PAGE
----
The long noncoding RNA TUG1 acts as a competing endogenous RNA to regulate the Hedgehog pathway by targeting miR-132 in hepatocellular carcinoma
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Jingjing Li1, Qinghui Zhang2, Xiaoming Fan3, Wenhui Mo4, Weiqi Dai1, Jiao Feng1, Liwei Wu1, Tong Liu1, Sainan Li1, Shizan Xu5, Wenwen Wang1, Xiya Lu1, Qiang Yu5, Kan Chen1, Yujing Xia1, Jie Lu1, Yingqun Zhou1, Ling Xu6 and Chuanyong Guo1
1Department of Gastroenterology, Shanghai Tenth People’s Hospital, Tongji University School of Medicine, Shanghai 200072, China
2Department of Clinical Laboratory, Kunshan First People’s Hospital Affiliated to Jiangsu University, Kunshan 215300, China
3Department of Gastroenterology, Jinshan Hospital of Fudan University, Shanghai 201508, China
4Department of Gastroenterology, Minhang Hospital, Fudan University, Shanghai 201100, China
5Department of Gastroenterology, Shanghai Tenth Hospital School of Clinical Medicine of Nanjing Medical University, Shanghai 200072, China
6Department of Gastroenterology, Shanghai Tongren Hospital, Shanghai Jiao Tong University School of Medicine, Shanghai 200336, China
Ling Xu, email: firstname.lastname@example.org
Chuanyong Guo, email: email@example.com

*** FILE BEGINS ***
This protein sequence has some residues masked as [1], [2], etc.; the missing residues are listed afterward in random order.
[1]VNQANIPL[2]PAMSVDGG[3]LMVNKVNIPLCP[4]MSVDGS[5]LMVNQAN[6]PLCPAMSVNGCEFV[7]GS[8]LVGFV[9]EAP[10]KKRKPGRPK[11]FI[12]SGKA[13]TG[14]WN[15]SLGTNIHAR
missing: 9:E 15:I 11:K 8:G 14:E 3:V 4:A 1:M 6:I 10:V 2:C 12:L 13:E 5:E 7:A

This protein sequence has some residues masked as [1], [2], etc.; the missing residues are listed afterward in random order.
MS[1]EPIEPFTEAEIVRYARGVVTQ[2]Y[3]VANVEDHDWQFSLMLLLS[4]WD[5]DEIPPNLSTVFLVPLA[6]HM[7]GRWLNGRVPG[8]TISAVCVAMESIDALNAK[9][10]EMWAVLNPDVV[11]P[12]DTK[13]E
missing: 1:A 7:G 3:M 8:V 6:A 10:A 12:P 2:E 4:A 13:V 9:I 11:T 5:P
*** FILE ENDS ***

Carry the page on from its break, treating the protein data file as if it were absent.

Keywords: Hedgehog, TUG1, miR-132, hepatocellular carcinoma
Received: April 25, 2017 Accepted: June 28, 2017 Published: July 26, 2017
Emerging evidence shows that the Hedgehog pathway and the long noncoding RNA TUG1 play pivotal roles in cell proliferation, migration, and invasion in tumors. However, the mechanism underlying the effect of TUG1 and the Hedgehog pathway in hepatoma remains undefined. In the present study, we showed that the expression of TUG1 was negatively correlated with that of microRNA (miR)-132, and depletion of TUG1 inhibited the activation of the Hedgehog pathway in vitro and in vivo. We showed that TUG1 functions as a competing endogenous (ceRNA) by competing with miR-132 for binding to the sonic hedgehog protein in HCC, thereby suppressing the activation of Hedgehog signaling and its tumorigenic effect. These data indicate that targeting the TUG1-miR132-Hedgehog network could be a new strategy for the treatment of HCC.
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